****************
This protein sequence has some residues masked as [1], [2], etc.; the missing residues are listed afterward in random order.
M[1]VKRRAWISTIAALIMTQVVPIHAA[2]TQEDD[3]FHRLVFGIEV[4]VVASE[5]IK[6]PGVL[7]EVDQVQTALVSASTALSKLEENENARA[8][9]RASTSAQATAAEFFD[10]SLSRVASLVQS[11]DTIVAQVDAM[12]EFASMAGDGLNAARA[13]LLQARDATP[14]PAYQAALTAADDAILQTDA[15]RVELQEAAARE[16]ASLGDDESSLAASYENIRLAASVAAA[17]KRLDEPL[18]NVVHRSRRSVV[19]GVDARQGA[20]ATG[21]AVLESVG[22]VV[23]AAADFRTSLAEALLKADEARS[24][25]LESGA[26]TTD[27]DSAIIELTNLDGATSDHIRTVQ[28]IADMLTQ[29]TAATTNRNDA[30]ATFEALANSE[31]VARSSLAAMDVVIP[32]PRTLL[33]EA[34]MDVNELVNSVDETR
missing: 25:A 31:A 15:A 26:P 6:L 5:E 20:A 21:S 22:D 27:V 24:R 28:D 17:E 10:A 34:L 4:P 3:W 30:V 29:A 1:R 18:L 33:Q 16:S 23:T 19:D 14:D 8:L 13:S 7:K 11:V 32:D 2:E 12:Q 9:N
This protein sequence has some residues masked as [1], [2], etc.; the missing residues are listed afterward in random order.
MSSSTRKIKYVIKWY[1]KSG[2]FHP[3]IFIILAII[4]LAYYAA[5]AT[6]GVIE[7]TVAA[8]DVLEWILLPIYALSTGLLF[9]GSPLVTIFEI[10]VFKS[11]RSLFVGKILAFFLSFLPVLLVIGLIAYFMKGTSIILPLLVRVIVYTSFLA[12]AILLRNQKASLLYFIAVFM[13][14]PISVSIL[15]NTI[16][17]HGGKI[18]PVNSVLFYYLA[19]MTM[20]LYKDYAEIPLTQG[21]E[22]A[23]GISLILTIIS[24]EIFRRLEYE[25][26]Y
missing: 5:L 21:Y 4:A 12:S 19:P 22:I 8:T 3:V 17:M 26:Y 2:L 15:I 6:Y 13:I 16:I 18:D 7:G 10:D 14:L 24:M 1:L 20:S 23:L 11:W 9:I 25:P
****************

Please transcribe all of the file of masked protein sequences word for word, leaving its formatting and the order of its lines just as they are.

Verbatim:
This protein sequence has some residues masked as [1], [2], etc.; the missing residues are listed afterward in random order.
M[1]VKRRAWISTIAALIMTQVVPIHAA[2]TQEDD[3]FHRLVFGIEV[4]VVASE[5]IK[6]PGVL[7]EVDQVQTALVSASTALSKLEENENARA[8][9]RASTSAQATAAEFFD[10]SLSRVASLVQS[11]DTIVAQVDAM[12]EFASMAGDGLNAARA[13]LLQARDATP[14]PAYQAALTAADDAILQTDA[15]RVELQEAAARE[16]ASLGDDESSLAASYENIRLAASVAAA[17]KRLDEPL[18]NVVHRSRRSVV[19]GVDARQGA[20]ATG[21]AVLESVG[22]VV[23]AAADFRTSLAEALLKADEARS[24][25]LESGA[26]TTD[27]DSAIIELTNLDGATSDHIRTVQ[28]IADMLTQ[29]TAATTNRNDA[30]ATFEALANSE[31]VARSSLAAMDVVIP[32]PRTLL[33]EA[34]MDVNELVNSVDETR
missing: 25:A 31:A 15:A 26:P 6:L 5:E 20:A 21:S 22:D 27:V 24:R 28:D 17:E 10:A 34:L 4:P 3:W 30:V 29:A 1:R 18:L 33:Q 16:S 23:T 19:D 14:D 8:L 13:S 7:K 11:V 32:D 2:E 12:Q 9:N
This protein sequence has some residues masked as [1], [2], etc.; the missing residues are listed afterward in random order.
MSSSTRKIKYVIKWY[1]KSG[2]FHP[3]IFIILAII[4]LAYYAA[5]AT[6]GVIE[7]TVAA[8]DVLEWILLPIYALSTGLLF[9]GSPLVTIFEI[10]VFKS[11]RSLFVGKILAFFLSFLPVLLVIGLIAYFMKGTSIILPLLVRVIVYTSFLA[12]AILLRNQKASLLYFIAVFM[13][14]PISVSIL[15]NTI[16][17]HGGKI[18]PVNSVLFYYLA[19]MTM[20]LYKDYAEIPLTQG[21]E[22]A[23]GISLILTIIS[24]EIFRRLEYE[25][26]Y
missing: 5:L 21:Y 4:A 12:S 19:P 22:I 8:T 3:V 17:M 26:Y 2:L 15:I 6:Y 13:I 16:I 18:D 7:G 10:D 14:L 24:M 1:L 20:S 23:L 11:W 9:I 25:P